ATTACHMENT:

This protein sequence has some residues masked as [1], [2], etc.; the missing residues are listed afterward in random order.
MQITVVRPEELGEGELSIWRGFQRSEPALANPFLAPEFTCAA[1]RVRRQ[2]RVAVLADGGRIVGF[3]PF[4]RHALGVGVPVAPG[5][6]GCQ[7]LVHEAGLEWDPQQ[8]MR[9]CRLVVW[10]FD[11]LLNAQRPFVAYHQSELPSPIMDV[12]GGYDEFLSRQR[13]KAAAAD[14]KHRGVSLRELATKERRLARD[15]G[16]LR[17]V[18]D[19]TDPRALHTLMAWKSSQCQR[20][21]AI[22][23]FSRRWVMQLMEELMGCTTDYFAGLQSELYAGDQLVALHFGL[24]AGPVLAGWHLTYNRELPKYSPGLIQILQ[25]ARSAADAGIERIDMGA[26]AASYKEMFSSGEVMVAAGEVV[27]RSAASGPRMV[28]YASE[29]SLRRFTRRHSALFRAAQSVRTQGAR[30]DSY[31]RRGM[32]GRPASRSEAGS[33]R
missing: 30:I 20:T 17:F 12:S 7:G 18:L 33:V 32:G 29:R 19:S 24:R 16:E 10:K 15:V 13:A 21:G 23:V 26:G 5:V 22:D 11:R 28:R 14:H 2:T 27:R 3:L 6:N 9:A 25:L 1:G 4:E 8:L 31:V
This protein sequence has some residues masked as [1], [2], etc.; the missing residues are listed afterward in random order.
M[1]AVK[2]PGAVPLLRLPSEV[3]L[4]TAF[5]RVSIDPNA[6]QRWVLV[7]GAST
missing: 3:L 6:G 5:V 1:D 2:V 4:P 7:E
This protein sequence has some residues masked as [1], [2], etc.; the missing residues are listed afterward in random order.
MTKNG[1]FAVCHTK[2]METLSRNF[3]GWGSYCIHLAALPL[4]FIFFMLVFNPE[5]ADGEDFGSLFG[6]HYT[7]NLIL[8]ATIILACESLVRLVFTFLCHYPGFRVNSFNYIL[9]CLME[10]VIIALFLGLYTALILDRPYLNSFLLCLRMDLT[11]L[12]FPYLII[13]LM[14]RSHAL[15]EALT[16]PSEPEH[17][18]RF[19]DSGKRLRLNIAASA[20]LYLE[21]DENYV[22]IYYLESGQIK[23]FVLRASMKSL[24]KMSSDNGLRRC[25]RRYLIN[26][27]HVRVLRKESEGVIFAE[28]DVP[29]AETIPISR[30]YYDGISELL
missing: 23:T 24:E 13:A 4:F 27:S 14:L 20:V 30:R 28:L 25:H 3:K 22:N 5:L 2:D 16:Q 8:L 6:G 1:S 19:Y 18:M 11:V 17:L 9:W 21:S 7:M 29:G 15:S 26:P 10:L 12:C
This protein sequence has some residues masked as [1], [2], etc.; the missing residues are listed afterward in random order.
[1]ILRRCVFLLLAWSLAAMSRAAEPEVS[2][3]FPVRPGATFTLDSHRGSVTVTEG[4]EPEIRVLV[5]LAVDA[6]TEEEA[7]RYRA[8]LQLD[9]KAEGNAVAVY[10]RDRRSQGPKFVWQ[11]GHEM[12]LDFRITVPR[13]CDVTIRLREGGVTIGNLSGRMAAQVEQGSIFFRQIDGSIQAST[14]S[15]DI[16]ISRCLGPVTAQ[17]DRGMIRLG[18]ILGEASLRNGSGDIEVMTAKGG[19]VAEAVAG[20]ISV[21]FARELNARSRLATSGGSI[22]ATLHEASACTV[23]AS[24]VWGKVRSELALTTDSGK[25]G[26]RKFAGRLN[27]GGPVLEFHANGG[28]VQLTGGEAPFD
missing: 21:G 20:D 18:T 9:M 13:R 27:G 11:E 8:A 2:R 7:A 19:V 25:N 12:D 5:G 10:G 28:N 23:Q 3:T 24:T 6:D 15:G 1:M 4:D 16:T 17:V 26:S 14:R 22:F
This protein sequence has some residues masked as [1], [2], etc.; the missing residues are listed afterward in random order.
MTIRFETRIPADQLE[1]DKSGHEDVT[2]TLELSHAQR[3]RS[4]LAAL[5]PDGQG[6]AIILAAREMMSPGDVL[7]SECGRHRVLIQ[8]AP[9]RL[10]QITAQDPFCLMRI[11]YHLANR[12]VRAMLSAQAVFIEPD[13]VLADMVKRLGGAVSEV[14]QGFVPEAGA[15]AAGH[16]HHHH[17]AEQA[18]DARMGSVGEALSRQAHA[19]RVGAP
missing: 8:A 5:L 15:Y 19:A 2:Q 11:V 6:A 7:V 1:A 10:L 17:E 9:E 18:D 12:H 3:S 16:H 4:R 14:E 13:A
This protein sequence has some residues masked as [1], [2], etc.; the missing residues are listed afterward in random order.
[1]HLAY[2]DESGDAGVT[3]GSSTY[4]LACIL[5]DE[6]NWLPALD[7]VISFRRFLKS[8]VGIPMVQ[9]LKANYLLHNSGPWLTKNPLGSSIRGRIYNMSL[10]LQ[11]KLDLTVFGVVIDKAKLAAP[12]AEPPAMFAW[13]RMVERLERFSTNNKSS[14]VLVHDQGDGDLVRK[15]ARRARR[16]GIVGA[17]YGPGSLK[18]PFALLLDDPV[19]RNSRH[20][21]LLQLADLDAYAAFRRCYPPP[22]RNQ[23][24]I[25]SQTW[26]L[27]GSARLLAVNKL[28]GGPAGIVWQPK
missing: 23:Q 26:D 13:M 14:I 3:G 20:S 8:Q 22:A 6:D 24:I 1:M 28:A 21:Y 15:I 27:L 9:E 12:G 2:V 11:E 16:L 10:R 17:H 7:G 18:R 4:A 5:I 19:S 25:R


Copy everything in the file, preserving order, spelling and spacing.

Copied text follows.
This protein sequence has some residues masked as [1], [2], etc.; the missing residues are listed afterward in random order.
MQITVVRPEELGEGELSIWRGFQRSEPALANPFLAPEFTCAA[1]RVRRQ[2]RVAVLADGGRIVGF[3]PF[4]RHALGVGVPVAPG[5][6]GCQ[7]LVHEAGLEWDPQQ[8]MR[9]CRLVVW[10]FD[11]LLNAQRPFVAYHQSELPSPIMDV[12]GGYDEFLSRQR[13]KAAAAD[14]KHRGVSLRELATKERRLARD[15]G[16]LR[17]V[18]D[19]TDPRALHTLMAWKSSQCQR[20][21]AI[22][23]FSRRWVMQLMEELMGCTTDYFAGLQSELYAGDQLVALHFGL[24]AGPVLAGWHLTYNRELPKYSPGLIQILQ[25]ARSAADAGIERIDMGA[26]AASYKEMFSSGEVMVAAGEVV[27]RSAASGPRMV[28]YASE[29]SLRRFTRRHSALFRAAQSVRTQGAR[30]DSY[31]RRGM[32]GRPASRSEAGS[33]R
missing: 30:I 20:T 17:F 12:S 7:G 18:L 33:V 32:G 29:R 19:S 24:R 16:E 10:K 15:V 13:A 21:G 23:V 26:G 5:V 22:D 11:R 28:R 14:H 2:T 27:R 3:L 6:N 9:A 25:L 1:G 4:E 8:L 31:V
This protein sequence has some residues masked as [1], [2], etc.; the missing residues are listed afterward in random order.
M[1]AVK[2]PGAVPLLRLPSEV[3]L[4]TAF[5]RVSIDPNA[6]QRWVLV[7]GAST
missing: 3:L 6:G 5:V 1:D 2:V 4:P 7:E
This protein sequence has some residues masked as [1], [2], etc.; the missing residues are listed afterward in random order.
MTKNG[1]FAVCHTK[2]METLSRNF[3]GWGSYCIHLAALPL[4]FIFFMLVFNPE[5]ADGEDFGSLFG[6]HYT[7]NLIL[8]ATIILACESLVRLVFTFLCHYPGFRVNSFNYIL[9]CLME[10]VIIALFLGLYTALILDRPYLNSFLLCLRMDLT[11]L[12]FPYLII[13]LM[14]RSHAL[15]EALT[16]PSEPEH[17][18]RF[19]DSGKRLRLNIAASA[20]LYLE[21]DENYV[22]IYYLESGQIK[23]FVLRASMKSL[24]KMSSDNGLRRC[25]RRYLIN[26][27]HVRVLRKESEGVIFAE[28]DVP[29]AETIPISR[30]YYDGISELL
missing: 23:T 24:E 13:A 4:F 27:S 14:L 20:V 30:R 28:L 25:H 3:K 22:N 5:L 2:D 16:Q 8:L 6:G 1:S 19:Y 18:M 11:V 17:L 9:W 21:S 7:M 29:G 15:S 26:P 10:L 12:C
This protein sequence has some residues masked as [1], [2], etc.; the missing residues are listed afterward in random order.
[1]ILRRCVFLLLAWSLAAMSRAAEPEVS[2][3]FPVRPGATFTLDSHRGSVTVTEG[4]EPEIRVLV[5]LAVDA[6]TEEEA[7]RYRA[8]LQLD[9]KAEGNAVAVY[10]RDRRSQGPKFVWQ[11]GHEM[12]LDFRITVPR[13]CDVTIRLREGGVTIGNLSGRMAAQVEQGSIFFRQIDGSIQAST[14]S[15]DI[16]ISRCLGPVTAQ[17]DRGMIRLG[18]ILGEASLRNGSGDIEVMTAKGG[19]VAEAVAG[20]ISV[21]FARELNARSRLATSGGSI[22]ATLHEASACTV[23]AS[24]VWGKVRSELALTTDSGK[25]G[26]RKFAGRLN[27]GGPVLEFHANGG[28]VQLTGGEAPFD
missing: 21:G 20:D 18:T 9:M 13:R 27:G 11:E 8:A 2:R 7:A 19:V 25:N 12:D 5:G 10:G 28:N 23:Q 3:T 24:T 6:D 15:G 1:M 4:D 16:T 17:V 26:S 14:R 22:F
This protein sequence has some residues masked as [1], [2], etc.; the missing residues are listed afterward in random order.
MTIRFETRIPADQLE[1]DKSGHEDVT[2]TLELSHAQR[3]RS[4]LAAL[5]PDGQG[6]AIILAAREMMSPGDVL[7]SECGRHRVLIQ[8]AP[9]RL[10]QITAQDPFCLMRI[11]YHLANR[12]VRAMLSAQAVFIEPD[13]VLADMVKRLGGAVSEV[14]QGFVPEAGA[15]AAGH[16]HHHH[17]AEQA[18]DARMGSVGEALSRQAHA[19]RVGAP
missing: 8:A 5:L 15:Y 19:A 2:Q 11:V 6:A 7:V 1:A 10:L 17:E 9:E 18:D 12:H 3:S 16:H 4:R 14:E 13:A
This protein sequence has some residues masked as [1], [2], etc.; the missing residues are listed afterward in random order.
[1]HLAY[2]DESGDAGVT[3]GSSTY[4]LACIL[5]DE[6]NWLPALD[7]VISFRRFLKS[8]VGIPMVQ[9]LKANYLLHNSGPWLTKNPLGSSIRGRIYNMSL[10]LQ[11]KLDLTVFGVVIDKAKLAAP[12]AEPPAMFAW[13]RMVERLERFSTNNKSS[14]VLVHDQGDGDLVRK[15]ARRARR[16]GIVGA[17]YGPGSLK[18]PFALLLDDPV[19]RNSRH[20][21]LLQLADLDAYAAFRRCYPPP[22]RNQ[23][24]I[25]SQTW[26]L[27]GSARLLAVNKL[28]GGPAGIVWQPK
missing: 23:Q 26:D 13:M 14:I 3:G 20:S 8:Q 22:A 6:D 24:I 1:M 28:A 21:Y 15:I 27:L 9:E 12:G 2:V 11:E 16:L 10:R 17:H 7:G 18:R 4:A 5:I 19:S 25:R